Anyone who lives within their means suffers from a lack of imagination.
― Oscar Wilde
There are myriad questions one might ask when contemplating a full time RV transition:
– Would I enjoy this lifestyle?
– Do I have or can I readily gain the knowledge and skill set necessary to do so?
– Am I physically capable of the specific demands?
– How will we deal with the distance from local family?
– And of course, can I afford it?
Focusing on that last question involves an analysis of available money and incomebalanced against a rational cost assessment. For the former, RVers rely on the traditional funding sources as well as a few other RV-oriented funding streams.
– Retirement benefits/Social Security/pension
– Savings and investments
– Rental income from owned property or the house you just moved out of
– Remote home office work, particularly if you have highly technical skills
– Temp or seasonal work at, for instance, campgrounds where you stay
– “Travel Blogging” income from sponsors, advertisers, reader/viewer donations, conducting seminars, and “click through” purchases as an Amazon Associate.
Some other time we can get into the RV oriented income streams, but Rose and I are solely counting on the first two options, so we have a very clear understanding of our available funds and thus the amount of monthly expenses we can absorb. Fortunately, there are quite a number of cost estimates from the plethora of RV bloggers out there. I reviewed dozens, but Wheeling It’s posts on the subject are a great place to start, and the links towards the end of that article lead to other examples and spreadsheet style breakdowns. Technomadia maintains six years of data focused mainly on park fee and fuel costs (NB: if you are new to RVs and click that link, the Technomads do NOT spend hundreds of dollars on paper each month… “stationary” refers to staying in one place for a while and paying park fees, heh).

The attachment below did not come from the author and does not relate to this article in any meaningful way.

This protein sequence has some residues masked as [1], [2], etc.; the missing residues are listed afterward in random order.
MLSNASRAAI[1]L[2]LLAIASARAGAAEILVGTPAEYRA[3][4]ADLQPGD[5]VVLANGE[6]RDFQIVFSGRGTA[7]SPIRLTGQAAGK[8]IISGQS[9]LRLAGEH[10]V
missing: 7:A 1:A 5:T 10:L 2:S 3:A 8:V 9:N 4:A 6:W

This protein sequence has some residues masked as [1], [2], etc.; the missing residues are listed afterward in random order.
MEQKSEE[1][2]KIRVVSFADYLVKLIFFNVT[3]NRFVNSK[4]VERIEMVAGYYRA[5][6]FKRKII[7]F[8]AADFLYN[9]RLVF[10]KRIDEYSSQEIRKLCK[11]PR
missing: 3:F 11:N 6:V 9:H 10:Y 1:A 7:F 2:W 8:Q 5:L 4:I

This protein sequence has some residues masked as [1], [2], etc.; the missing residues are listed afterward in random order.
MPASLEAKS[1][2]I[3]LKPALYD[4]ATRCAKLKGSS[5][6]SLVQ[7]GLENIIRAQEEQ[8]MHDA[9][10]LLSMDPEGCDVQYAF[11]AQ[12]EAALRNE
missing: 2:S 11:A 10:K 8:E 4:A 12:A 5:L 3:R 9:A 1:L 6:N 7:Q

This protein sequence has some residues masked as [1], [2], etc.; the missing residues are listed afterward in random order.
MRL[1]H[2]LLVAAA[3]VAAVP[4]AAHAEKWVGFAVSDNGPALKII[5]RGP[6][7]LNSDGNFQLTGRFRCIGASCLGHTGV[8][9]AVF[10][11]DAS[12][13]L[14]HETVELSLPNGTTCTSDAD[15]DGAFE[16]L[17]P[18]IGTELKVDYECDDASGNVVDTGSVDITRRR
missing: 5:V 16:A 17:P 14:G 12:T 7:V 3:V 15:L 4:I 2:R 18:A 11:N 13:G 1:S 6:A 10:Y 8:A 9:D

From these and other examples Rose and I came up with an anticipated monthly cost significantly less than our current Condo based existence. We anticipate a monthly total of approximately $1700, not including entertainment and incidentals. To wit:
Item Cost Notes
RV Park Fees 450 Assumes $30/day with 50% of “boondocking” for free
Tow Car Insurance 70 Reducing from two Saabs down to one Jeep
Motorhome Insurance 70 Shopped around, Progressive offered best deal to us
Registration & Tags 35
Life Insurance 54
Satellite TV/Internet 220 We are TV & internet addicts, so assume high costs
Cell phone service 120 Fixed price prepaid. Possibly lower if with Verizon
Netflix 9 See above!
Mail Service 25 Mail collection and forwarding service
AAA & other RV clubs 25 Passport America, Escapees, Family Motorhome, etc
Gas 600 Based on RV 600 miles/month plus Jeep local use
There will no doubt be a good deal of adjustment to this list once we start, but it is based on solid research and an analysis of our spending habits. Many of the bills we have now simply will not be relevant once in an RV (no mortgage or property taxes) or will be replaced by an RV equivalent (e.g., our condo maintenance, RV storage, and car parking spot rental get replaced by RV Park fees). I suspect we can lower the Satellite TV/Internet options based on some recent advice from Wheeling It. There will certainly be some unexpected items, maybe we will even maintain a storage facility. But the great thing is that if, monetarily, we have a bad month, we can suspend our no contract satellite TV and internet services, “boondock” a week or two at Bureau of Land Management areas or cheaper state parks, and throw in a couple of nights free parking at casinos or Walmart. Or we will just park at your house, friend. You can take a 30Amp hook up, right?